- François-Xavier Branthôme
- 2022 WPTC Congress
From the presentation given by Pr. Montaña Cámara – Universidad Complutense de Madrid, during the 14th World Processing Tomato Congress (March 2022, held online from San Juan, Argentina): “Consumers' food choice and healthfulness perception. The impact of front-of-package nutrition labeling systems (FoPL, or f-o-p) on tomato products”.
“First of all, I would like to thank and express my recognition to the president of the WPTC and all the organizers of this Congress for their great efforts to put the Congress together.
Today I am going to talk about the consumers’ food choice and healthfulness perception, and particularly about the impact of front-of-pack (FoPL) nutrition labelling systems on tomato products.
As it has been mentioned in previous presentations, at present, excluding the Covid pandemic, non-communicable diseases in general and cardiovascular disorders in particular are the main cause of morbidity or mortality worldwide. As can be seen in this graph, this occurs in low-income countries as well as high-income ones – there is no difference.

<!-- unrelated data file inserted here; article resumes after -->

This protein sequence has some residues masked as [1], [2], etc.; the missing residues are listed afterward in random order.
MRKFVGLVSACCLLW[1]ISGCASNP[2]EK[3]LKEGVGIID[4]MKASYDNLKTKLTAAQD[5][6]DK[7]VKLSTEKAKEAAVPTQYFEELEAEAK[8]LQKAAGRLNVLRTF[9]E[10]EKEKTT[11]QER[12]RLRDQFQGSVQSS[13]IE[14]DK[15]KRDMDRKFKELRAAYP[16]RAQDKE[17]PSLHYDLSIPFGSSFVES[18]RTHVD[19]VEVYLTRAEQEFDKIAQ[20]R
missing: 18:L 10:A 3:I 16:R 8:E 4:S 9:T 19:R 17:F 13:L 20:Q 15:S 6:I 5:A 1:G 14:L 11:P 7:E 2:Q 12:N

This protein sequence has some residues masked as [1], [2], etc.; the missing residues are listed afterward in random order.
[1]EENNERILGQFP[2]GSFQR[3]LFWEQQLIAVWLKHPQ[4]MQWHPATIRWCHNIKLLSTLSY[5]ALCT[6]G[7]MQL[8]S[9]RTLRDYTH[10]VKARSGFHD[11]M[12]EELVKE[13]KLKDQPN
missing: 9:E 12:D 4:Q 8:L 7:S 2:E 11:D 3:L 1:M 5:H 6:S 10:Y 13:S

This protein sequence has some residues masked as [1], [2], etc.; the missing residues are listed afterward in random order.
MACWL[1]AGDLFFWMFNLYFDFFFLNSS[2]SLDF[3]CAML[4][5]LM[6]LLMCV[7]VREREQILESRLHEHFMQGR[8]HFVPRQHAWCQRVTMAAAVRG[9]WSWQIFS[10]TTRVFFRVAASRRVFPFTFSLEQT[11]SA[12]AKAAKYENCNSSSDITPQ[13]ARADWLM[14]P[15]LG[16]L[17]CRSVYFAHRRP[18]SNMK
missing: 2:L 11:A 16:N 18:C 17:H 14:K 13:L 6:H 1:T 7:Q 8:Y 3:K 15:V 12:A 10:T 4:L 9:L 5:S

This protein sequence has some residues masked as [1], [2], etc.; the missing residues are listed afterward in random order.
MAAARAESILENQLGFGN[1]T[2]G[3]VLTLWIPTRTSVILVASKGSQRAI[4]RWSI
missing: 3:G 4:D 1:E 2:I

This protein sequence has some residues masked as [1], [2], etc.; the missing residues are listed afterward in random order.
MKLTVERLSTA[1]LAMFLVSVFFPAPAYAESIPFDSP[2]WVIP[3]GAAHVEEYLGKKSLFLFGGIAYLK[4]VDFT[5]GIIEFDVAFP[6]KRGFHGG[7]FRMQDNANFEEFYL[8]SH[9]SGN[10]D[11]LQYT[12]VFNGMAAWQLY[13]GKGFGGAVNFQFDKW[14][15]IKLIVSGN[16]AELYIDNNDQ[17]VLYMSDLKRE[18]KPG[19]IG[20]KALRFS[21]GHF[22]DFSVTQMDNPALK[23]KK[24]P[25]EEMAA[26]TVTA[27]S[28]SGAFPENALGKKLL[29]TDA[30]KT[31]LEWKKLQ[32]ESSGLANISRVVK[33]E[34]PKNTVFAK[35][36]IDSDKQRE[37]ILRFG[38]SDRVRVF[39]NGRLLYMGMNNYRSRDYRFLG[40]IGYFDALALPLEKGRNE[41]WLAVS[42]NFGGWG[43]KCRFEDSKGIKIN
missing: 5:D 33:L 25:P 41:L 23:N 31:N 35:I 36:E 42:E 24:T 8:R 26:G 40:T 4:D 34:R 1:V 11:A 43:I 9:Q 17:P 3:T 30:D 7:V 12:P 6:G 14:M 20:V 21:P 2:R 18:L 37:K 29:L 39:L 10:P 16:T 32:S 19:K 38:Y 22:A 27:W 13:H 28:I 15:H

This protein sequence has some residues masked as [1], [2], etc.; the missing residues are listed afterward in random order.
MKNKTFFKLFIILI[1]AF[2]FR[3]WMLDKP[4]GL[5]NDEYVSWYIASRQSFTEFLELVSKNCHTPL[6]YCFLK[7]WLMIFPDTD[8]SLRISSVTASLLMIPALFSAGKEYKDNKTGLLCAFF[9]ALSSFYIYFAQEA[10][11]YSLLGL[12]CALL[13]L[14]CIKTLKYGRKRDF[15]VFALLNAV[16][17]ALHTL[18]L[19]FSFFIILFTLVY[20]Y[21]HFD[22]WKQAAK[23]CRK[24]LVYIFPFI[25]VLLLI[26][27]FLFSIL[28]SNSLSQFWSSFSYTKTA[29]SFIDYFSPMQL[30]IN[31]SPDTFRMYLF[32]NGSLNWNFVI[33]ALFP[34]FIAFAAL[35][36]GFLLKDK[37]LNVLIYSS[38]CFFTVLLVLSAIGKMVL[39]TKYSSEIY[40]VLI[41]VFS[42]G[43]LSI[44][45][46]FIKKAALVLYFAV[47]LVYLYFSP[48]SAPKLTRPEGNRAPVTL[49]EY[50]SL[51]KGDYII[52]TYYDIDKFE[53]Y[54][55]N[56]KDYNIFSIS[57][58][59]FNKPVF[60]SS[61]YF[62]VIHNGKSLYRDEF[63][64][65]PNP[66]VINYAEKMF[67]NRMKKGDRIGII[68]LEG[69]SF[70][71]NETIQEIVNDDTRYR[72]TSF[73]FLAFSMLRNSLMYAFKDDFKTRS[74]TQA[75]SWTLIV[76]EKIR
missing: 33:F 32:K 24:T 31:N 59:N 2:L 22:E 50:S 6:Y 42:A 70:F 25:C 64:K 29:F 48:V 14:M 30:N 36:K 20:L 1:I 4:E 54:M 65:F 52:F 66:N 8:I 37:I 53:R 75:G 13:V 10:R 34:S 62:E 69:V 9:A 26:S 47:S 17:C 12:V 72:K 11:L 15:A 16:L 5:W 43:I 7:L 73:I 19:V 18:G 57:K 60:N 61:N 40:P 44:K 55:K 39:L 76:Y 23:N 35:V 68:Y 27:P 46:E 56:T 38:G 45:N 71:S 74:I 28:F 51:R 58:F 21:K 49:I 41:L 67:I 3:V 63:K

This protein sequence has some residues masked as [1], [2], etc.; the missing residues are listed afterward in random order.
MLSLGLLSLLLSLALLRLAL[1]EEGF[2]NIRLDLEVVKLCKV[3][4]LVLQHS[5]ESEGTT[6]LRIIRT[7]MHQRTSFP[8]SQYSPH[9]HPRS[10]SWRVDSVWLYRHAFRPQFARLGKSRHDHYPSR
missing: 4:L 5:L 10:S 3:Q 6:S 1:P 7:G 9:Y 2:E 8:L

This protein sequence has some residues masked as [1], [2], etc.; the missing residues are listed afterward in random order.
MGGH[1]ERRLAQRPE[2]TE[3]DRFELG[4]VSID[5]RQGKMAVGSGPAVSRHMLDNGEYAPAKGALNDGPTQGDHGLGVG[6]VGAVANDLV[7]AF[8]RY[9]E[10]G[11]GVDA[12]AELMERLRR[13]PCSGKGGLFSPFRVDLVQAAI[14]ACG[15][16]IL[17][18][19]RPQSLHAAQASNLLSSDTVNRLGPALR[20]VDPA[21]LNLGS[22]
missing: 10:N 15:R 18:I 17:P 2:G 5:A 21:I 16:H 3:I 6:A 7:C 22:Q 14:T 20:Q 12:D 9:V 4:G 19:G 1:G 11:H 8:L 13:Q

If we consider which of the main risk factors could be preventable, we find that diet can be one of those, because the imbalance in the intake of salt and some other nutrients, particularly fats, sugars and fiber are the main preventable risk factors for these diseases. Jean-François Landrier has talked about diet and the relation between the intake of tomatoes and health, and that particular issue has been addressed, but all vegetable products can help to address this problem.
So, in consideration of this, all around the world, governments have approved health policies that aim to promote healthy diets. Their objective is to reduce obesity rates and guarantee nutrition and food safety. All governments want to improve the availability, accessibility and appeal of healthy food, and really focus on improving the health and well-being of citizens.